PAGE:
Clinical Review

Assessment and management of cannabis use disorders in primary care

BMJ 2010; 340 doi: http://dx.doi.org/10.1136/bmj.c1571 (Published 01 April 2010) Cite this as: BMJ 2010;340:c1571
  1. Adam R Winstock, clinical senior lecturer, honorary consultant psychiatrist1,
  2. Chris Ford, clinical director2, general practice principal3,
  3. John Witton, research coordinator1
  1. 1National Addiction Centre, Institute of Psychiatry, King’s College London, London SE5 8AF
  2. 2Substance Misuse Management in General Practice (SMMGP), c/o NTA, Skipton House, London SE1 6LH
  3. 324 Lonsdale Road, London NW6 6SY
  1. Correspondence to: A R Winstock Adam.winstock{at}kcl.ac.uk

    Summary points

    • Cannabis use is common, especially among young people

    • The greatest risk of harm from cannabis use is in young people and those who are pregnant or have serious mental illness

    • A tenth of cannabis users develop dependence, with three quarters of them experiencing withdrawal symptoms on cessation

    • Most dependent users have concurrent dependence on tobacco, which increases the health risks and worsens outcomes for cannabis treatment

    • Brief interventions and advice on harm reduction can improve outcomes

    • Psychoeducation (for a better understanding of dependence), sleep hygiene, nicotine replacement therapy (where indicated), and brief symptomatic relief form the mainstay of withdrawal management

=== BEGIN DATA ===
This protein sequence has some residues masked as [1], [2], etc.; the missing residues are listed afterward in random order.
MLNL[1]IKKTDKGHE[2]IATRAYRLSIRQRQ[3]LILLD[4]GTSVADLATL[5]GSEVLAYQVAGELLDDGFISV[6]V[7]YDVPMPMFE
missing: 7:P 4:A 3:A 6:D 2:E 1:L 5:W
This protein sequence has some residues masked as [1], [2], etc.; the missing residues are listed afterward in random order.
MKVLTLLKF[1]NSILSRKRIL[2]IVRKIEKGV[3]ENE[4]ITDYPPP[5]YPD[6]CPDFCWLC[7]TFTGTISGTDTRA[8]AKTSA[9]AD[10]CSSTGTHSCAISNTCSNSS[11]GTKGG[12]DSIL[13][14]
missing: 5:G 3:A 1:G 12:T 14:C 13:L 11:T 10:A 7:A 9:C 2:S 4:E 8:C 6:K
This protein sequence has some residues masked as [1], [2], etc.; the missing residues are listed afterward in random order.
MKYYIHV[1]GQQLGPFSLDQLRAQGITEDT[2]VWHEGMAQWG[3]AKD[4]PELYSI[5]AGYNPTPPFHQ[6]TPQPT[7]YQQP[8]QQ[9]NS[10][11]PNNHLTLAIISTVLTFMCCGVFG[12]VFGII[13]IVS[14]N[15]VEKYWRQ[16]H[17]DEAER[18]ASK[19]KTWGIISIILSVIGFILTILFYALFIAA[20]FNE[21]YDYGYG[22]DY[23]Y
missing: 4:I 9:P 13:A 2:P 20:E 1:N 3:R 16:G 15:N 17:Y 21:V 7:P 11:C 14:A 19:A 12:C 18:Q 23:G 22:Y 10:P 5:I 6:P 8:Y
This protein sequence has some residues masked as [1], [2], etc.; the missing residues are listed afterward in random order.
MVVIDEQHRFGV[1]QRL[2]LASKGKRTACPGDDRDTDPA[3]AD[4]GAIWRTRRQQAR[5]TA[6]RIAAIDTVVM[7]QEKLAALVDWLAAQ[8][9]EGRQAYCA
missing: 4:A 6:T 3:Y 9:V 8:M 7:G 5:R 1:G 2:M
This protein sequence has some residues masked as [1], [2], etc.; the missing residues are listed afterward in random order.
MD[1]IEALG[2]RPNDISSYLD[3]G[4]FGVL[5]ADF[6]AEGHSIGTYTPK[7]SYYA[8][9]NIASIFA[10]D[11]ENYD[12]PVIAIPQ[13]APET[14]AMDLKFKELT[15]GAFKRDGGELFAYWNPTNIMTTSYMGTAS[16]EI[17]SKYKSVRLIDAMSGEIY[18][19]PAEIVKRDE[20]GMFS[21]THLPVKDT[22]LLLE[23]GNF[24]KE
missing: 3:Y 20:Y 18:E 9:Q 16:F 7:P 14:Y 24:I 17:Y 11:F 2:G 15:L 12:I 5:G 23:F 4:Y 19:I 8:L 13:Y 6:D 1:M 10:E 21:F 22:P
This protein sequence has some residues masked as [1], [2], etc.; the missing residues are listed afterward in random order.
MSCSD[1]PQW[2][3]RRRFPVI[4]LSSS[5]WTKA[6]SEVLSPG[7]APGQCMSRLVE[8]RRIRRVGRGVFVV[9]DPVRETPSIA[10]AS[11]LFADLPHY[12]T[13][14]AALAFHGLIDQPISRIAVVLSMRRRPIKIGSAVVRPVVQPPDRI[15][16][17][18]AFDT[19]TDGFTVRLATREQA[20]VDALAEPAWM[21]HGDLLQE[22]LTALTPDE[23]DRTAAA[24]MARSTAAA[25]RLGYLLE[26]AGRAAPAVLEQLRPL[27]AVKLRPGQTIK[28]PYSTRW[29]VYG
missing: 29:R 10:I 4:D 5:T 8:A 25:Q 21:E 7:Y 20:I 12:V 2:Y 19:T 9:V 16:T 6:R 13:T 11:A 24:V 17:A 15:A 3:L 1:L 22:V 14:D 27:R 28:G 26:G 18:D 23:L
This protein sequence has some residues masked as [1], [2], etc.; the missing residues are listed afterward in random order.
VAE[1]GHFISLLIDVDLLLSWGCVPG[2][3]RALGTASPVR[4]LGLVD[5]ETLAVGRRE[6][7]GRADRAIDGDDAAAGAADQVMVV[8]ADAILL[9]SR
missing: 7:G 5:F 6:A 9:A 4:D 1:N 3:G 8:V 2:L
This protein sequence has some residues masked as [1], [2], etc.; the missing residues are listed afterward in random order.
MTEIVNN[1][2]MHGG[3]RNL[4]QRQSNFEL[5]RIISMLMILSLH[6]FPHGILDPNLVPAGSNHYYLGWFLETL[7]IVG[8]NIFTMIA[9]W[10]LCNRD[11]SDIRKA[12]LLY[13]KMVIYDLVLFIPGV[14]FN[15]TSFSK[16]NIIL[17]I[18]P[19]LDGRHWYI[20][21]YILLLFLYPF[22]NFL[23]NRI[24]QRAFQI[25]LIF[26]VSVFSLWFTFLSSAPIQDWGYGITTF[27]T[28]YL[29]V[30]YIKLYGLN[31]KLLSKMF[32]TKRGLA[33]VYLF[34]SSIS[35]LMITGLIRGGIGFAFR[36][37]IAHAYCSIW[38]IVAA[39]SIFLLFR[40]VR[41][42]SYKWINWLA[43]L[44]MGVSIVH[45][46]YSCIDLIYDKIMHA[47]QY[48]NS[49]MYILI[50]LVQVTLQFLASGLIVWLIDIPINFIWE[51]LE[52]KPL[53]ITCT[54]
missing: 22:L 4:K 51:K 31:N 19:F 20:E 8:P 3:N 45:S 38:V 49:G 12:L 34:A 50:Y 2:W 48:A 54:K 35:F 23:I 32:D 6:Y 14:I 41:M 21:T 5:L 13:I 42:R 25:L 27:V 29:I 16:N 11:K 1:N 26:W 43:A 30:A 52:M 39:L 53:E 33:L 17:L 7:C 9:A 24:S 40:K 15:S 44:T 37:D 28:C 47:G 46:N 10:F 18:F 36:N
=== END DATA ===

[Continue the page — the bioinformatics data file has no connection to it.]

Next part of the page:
• Dependent users may present with symptoms suggestive of depression, but diagnosis and treatment should be deferred until two to four weeks after withdrawal to improve diagnostic accuracy

    About a third of adults in the UK have tried cannabis, and 2.5 million people, mostly 16-29 year olds, have used it in the past year.1 Although most people who smoke cannabis will develop neither severe mental health problems nor dependence, regular use of cannabis may be associated with a range of health, emotional, behavioural, social, and legal problems, particularly in young, pregnant, and severely mentally ill people.2 3 The past decade has seen a shift in available cannabis preparations from resinous “hash” to intensively grown high potency herbal preparations, often referred to as skunk, which now dominates the UK market.4 Compared with traditional cannabis preparations, skunk tends to have higher levels of tetrahydrocannabinol, the main psychoactive constituent of cannabis, and lower levels of the anxiolytic cannabinoid cannabidiol. In January 2009 cannabis was returned to its original class B classification (from class C) under the UK Misuse of Drugs Act.

    Despite high levels of use, only 6% of those seeking treatment for substance misuse in England cite cannabis as their …

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